lama


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la·ma

 (lä′mə)
n.
In Tibetan Buddhism, one who is a religious teacher or is in a position of authority in a monastic community.

[Tibetan bla-ma, perhaps from bla, high, soul.]

lama

(ˈlɑːmə)
n
(Buddhism) a priest or monk of Lamaism
[C17: from Tibetan blama]

la•ma

(ˈlɑ mə)

n., pl. -mas.
a Lamaist monk.
[1645–55; < Tibetan lama (sp. bla ma) a monk of high rank, literally, superior one]
ThesaurusAntonymsRelated WordsSynonymsLegend:
Noun1.lama - a Tibetan or Mongolian priest of Lamaismlama - a Tibetan or Mongolian priest of Lamaism
Dalai Lama, Grand Lama - chief lama and once ruler of Tibet
Panchen Lama - the lama next in rank to the Dalai Lama
non-Christian priest, priest - a person who performs religious duties and ceremonies in a non-Christian religion
2.Lama - llamas
mammal genus - a genus of mammals
Camelidae, family Camelidae - camels and llamas and vicunas
domestic llama, Lama peruana - used in the Andes as a beast of burden and source of wool; considered a domesticated variety of the guanaco
guanaco, Lama guanicoe - wild llama
Lama pacos, alpaca - domesticated llama with long silky fleece; believed to be a domesticated variety of the guanaco

lama

noun Buddhist priest, Buddhist monk It takes twenty to twenty-five years to qualify as a lama.
Translations
lamao
lama
láma
lama
lama

lama

[ˈlɑːmə] Nlama m

lama

[ˈlɑːmə] nlama m

lama

n (Rel) → Lama m

lama

[ˈlɑːmə] n (Rel) → lama m inv
References in classic literature ?
I am no Khitai, but a Bhotiya [Tibetan], since you must know - a lama - or, say, a guru in your tongue.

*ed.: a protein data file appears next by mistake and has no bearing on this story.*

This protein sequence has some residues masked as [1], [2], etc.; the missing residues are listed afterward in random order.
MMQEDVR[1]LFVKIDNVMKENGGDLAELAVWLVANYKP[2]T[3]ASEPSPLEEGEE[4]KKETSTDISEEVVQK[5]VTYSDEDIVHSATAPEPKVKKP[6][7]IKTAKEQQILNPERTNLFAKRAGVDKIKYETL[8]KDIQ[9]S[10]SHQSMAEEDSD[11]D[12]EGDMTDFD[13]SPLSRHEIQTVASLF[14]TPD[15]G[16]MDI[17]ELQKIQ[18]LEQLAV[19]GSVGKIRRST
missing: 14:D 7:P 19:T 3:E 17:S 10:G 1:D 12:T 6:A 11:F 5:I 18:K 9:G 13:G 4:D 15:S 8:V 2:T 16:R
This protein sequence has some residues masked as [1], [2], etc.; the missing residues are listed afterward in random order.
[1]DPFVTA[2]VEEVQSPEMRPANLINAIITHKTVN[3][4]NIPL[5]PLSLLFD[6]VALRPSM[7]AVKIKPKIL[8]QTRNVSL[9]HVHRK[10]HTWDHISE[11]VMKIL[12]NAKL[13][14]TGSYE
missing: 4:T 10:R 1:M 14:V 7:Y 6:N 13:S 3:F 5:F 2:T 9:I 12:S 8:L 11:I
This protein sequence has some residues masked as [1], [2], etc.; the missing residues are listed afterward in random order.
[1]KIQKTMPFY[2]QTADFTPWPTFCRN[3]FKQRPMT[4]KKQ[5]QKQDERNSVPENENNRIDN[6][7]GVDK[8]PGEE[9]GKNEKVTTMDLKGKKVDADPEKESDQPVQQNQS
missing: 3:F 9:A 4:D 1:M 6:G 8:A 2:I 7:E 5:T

In open-mouthed wonder the lama turned to this and that, and finally checked in rapt attention before a large alto- relief representing a coronation or apotheosis of the Lord Buddha.
It is Sakya Muni himself,' the lama half sobbed; and under his breath began the wonderful Buddhist invocation:
A white-bearded Englishman was looking at the lama, who gravely turned and saluted him and after some fumbling drew forth a note-book and a scrap of paper.
One of us who had made pilgrimage to the Holy Places - he is now Abbot of the Lung-Cho Monastery - gave it me,' stammered the lama.
The lama, haltingly at first, spoke to the Curator of his own lamassery, the Such-zen, opposite the Painted Rocks, four months' march away.
The lama mounted a pair of horn-rimmed spectacles of Chinese work.
Out shuffled the lama to the main hall, and, the Curator beside him, went through the collection with the reverence of a devotee and the appreciative instinct of a craftsman.
I travelled for two years in Tibet, therefore, and amused myself by visiting Lhassa, and spending some days with the head lama.
Aunt Ablewhite would listen to the Grand Lama of Thibet exactly as she listens to Me, and would reflect his views quite as readily as she reflects mine.
And he met Thibetan herdsmen with their dogs and flocks of sheep, each sheep with a little bag of borax on his back, and wandering wood-cutters, and cloaked and blanketed Lamas from Thibet, coming into India on pilgrimage, and envoys of little solitary Hill-states, posting furiously on ring-streaked and piebald ponies, or the cavalcade of a Rajah paying a visit; or else for a long, clear day he would see nothing more than a black bear grunting and rooting below in the valley.
mudjoes, readers, novices, vicars, pastors, rabbis, ulemas, lamas,